The middle class is being wiped out financially because the infrastructure that supported the middle class has been yanked out from under it. America previously had a very strong middle class and the country was a world leader in all respects – manufacturing, scientific discoveries, economic prosperity, high rate of home-ownership, excellent employee benefits and a strong dollar based on the gold standard. The working people of the 1970’s had far greater purchasing power than employees have today.


The Downfall of the American Dollar

The erosion of the middle class started discretely in 1971 when the government abandoned the gold standard for a free-floating dollar. Previously, the dollar was pegged at $35 per ounce of gold and this constant value gave true purchasing power to the middle class. With a free-floating dollar, however, the value fluctuates daily and emerging foreign economies forced it into decline. This erosion of value made it more expensive for the middle class to maintain its standard of living so people turned to credit to make up the difference.


The emerging foreign economies were based on manufacturing and, with their new factories and low-wage workers, they were able to manufacture products at a lower cost than their American counterparts. American corporations saw greater profit in closing their American factories and moving overseas. This move was a further push toward wiping out the middle class, as they now had no jobs to pay their increasing debt. Millions of jobs have permanently left the United States.


The Employment Disaster

As the unemployment rate increased, the demand for the remaining jobs became intense. Employers were able to hire highly educated employees at a low salary. Once employers realized they had the upper hand and no longer had to compete for the top employees, they began to abolish employee benefits.


Pensions were the first benefit to disappear. Men and women were loyal to a company for life, and in exchange the company paid a pension when the employees turned 65 years of age. Now the middle class has to fund its own retirement with the declining dollar, increasing debt load and fewer chances for a decent paying job.


Company-paid health insurance was the next benefit tossed aside. Previously, companies paid the health insurance premium for their employees. The employee simply paid a small supplement of a few dollars a week for family coverage, if he had a family. Otherwise, his health insurance was free. This increased financial strain put further stress on a disappearing middle class in several ways.


Americans, who has previously enjoyed good health and the best medical care in the world, could no longer afford to go to the doctor. As a result, Americans have the worst access to health care in the Western world. They wait until a small problem is a major one and then need expensive hospital care for which they cannot pay. This burden falls on the middle class taxpayer.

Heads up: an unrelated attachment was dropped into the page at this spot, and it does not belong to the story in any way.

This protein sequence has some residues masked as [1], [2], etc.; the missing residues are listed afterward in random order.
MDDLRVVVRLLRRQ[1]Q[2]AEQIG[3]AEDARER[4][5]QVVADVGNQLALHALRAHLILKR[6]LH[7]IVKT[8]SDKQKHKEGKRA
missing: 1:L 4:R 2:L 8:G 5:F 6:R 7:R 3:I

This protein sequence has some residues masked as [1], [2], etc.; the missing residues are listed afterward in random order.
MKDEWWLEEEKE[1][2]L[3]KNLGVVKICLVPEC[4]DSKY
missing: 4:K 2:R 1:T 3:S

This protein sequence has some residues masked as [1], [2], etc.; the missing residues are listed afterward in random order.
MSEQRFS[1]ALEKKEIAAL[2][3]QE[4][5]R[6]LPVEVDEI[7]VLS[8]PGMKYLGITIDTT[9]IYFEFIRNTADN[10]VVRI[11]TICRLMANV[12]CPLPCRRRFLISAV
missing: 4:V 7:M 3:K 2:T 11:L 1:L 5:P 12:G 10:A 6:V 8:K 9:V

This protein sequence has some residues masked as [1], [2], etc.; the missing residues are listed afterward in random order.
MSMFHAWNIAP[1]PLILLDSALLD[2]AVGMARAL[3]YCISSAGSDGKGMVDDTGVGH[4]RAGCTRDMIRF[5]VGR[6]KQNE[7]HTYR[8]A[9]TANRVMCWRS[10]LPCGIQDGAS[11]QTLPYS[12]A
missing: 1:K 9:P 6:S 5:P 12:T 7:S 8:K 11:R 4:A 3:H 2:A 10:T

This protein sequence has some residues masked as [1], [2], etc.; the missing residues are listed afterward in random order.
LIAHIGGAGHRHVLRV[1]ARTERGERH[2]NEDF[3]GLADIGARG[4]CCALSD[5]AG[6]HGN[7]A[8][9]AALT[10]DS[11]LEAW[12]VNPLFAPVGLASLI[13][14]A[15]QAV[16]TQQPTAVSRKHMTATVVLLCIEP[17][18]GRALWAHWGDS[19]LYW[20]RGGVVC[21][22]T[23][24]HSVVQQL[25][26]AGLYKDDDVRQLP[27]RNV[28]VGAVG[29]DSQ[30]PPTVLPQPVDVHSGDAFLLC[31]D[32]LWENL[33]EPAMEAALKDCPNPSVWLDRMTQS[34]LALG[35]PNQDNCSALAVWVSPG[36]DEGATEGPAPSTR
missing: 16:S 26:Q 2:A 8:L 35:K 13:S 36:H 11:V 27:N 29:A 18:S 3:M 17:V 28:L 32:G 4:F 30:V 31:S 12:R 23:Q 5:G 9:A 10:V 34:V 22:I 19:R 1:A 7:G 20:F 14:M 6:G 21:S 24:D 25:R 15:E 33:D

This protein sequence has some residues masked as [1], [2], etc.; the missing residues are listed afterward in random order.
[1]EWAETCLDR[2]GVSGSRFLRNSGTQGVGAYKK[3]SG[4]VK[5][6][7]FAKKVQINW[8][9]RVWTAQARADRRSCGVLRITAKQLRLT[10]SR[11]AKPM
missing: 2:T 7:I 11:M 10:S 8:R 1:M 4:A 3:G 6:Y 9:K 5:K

Companies traditionally gave a two-week paid vacation to their employees every year since the early 1900’s. Today, however, many employees work year-round without ever receiving a vacation. This only benefits the American corporations as they get productivity from the employee for 52 weeks instead of 50 weeks. This put further stress on the health of the middle class because no one can work continuously without a vacation.


Reduced Spending on Education

The declining dollar has reduced spending on education and, as a result, American high school graduates have an inferior education to students in other Western nations. Millions of American students graduate from high school with little more than basic reading and math skills. They have less knowledge than their grandparents do. The result is that Americans are no longer competitive in the global workforce. The emerging foreign economies, however, invested in educating their people and this has caused even more jobs to be permanently lost to our overseas competitors.


The Final Housing Blowout

The final blow to the middle class occurred with the housing crisis. The American dream of owning a home became a nightmare as million of Americans lost the equity in their homes. Today, more than one-half of all mortgages are for a greater amount than the value of the houses. Millions of homes sit vacant as Americans pack up and leave, walking away from piles of debt that have burdened them beyond comparison. Bankruptcy and foreclosure are at the highest rates in our nation’s history, even worse than the Great Depression.


Possible Solutions

The middle class is not completely without power and there are several things that people can do about the financial crisis. The strongest power that the middle class has is at the voting polls. Simply showing up at the polls, however, will not solve the problem. The middle class needs to become politically involved and elect responsible people to Congress.